The next thing to consider is to create a clear structure and establish standards to manage the team remotely and ensure that they are clear about their responsibilities. For instance, Diane and Greg want calls to go to their home lines, but Heather prefers us to call her cell phone. Are your employees expected to reply to emails on weekends? Everyone on the team must know the team’s normal working hours and how often members check voice mail or email. Agree on ground rules for meetings and other interactions. Summarise team meetings, action items, deliverables and decisions. Distribute information to all team members and have a backup plan for when members are not able to attend. Like all work, expect to have missed deadlines, unsatisfactory results and conflict on virtual teams. Managers need to document shared expectations, agree on accountability processes and hold regular one-on-one sessions with their team members so that employees are held accountable even from afar. Deliverables can be laid out in a tracking spreadsheet and a progress report, which can be accessible by everyone on the project or task. On virtual teams, be detailed as much as possible by verifying the metrics, redefining time lines and building in extra time to meet deadlines. The frequency in which you communicate with your team is also vital. Maintain frequent status check-ins with individual team members and reach out to them to avoid loose ends and ensure that they have the resources to avoid potential problems.

How do you keep your employees motivated and engaged despite the distance? In physical offices, the sense of connectedness develops naturally – over lunch, in the elevator, pantry or in pre-meeting chatter. But virtual teams lack these experiences, hence there is a need to make a concerted effort to build rapport and trust among team members. One way to do this is to hold video tours. Get new members on the team to show one another around their workspaces. This practice allows colleagues to form a mental image of one another when they are communicating later by email or phone. Invite your team members to give a quick update of themselves at the beginning of the team meeting.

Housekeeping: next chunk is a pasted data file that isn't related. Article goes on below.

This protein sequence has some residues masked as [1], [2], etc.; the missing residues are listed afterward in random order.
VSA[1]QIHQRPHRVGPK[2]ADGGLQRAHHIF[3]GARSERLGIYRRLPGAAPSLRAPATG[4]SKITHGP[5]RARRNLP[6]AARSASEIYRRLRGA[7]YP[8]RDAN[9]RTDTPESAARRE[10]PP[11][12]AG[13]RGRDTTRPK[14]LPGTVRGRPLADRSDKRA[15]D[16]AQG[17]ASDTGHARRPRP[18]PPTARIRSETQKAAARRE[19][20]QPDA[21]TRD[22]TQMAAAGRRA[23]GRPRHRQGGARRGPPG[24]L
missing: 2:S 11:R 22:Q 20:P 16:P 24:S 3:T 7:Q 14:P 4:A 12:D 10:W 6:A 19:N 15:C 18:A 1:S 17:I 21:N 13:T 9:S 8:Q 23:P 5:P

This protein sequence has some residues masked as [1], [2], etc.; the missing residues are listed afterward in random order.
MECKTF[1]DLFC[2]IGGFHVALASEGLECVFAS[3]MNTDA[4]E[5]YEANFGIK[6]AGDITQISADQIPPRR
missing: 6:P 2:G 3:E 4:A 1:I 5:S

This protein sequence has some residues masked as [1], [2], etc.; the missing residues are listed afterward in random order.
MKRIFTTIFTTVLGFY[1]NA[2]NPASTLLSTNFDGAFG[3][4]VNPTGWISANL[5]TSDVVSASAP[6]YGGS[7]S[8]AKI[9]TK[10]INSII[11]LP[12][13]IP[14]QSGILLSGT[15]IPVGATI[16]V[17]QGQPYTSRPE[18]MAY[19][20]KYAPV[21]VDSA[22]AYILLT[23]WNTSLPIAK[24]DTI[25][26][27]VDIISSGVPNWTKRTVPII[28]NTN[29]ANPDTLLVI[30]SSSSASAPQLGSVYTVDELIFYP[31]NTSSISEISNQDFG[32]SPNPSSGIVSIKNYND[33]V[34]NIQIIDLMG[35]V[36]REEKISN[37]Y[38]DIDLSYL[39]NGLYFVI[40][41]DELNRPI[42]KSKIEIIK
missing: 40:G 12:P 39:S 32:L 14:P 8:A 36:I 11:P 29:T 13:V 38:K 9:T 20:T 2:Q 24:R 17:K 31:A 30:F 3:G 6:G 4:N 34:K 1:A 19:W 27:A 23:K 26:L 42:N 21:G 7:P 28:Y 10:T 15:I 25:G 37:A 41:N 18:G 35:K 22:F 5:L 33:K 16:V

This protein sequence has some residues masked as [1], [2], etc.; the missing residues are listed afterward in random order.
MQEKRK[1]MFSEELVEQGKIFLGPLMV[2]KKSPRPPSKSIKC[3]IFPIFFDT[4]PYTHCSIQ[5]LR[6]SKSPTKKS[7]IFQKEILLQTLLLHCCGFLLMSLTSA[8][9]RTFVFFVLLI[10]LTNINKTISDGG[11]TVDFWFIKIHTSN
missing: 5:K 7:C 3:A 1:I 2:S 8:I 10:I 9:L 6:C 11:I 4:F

Small talk is a way for team members to get to know one another. Post bio and pictures of team members and incorporate them in meetings. In addition, recognise and praise collaborative behaviour when you see it. If several team members have worked together to solve a problem, send an email to the entire team to express your appreciation or call them out during the team meeting. Encourage people to acknowledge one another’s work. Sharing genuine praise and showing appreciation for work well done keeps employees engaged and happy even if they are separated miles apart.

Regardless of whether you are an experienced team leader or new to the role, coordinating the work of people in multiple locations will stretch your skills. How you use these ideas depends on the people you are managing and the work they need to do.

We hope that this article is helpful. Do you have any tips you would like to add?

Let us know in the comments and please share this post with a friend/colleague if you enjoyed it!

Topics: Managing People

Comments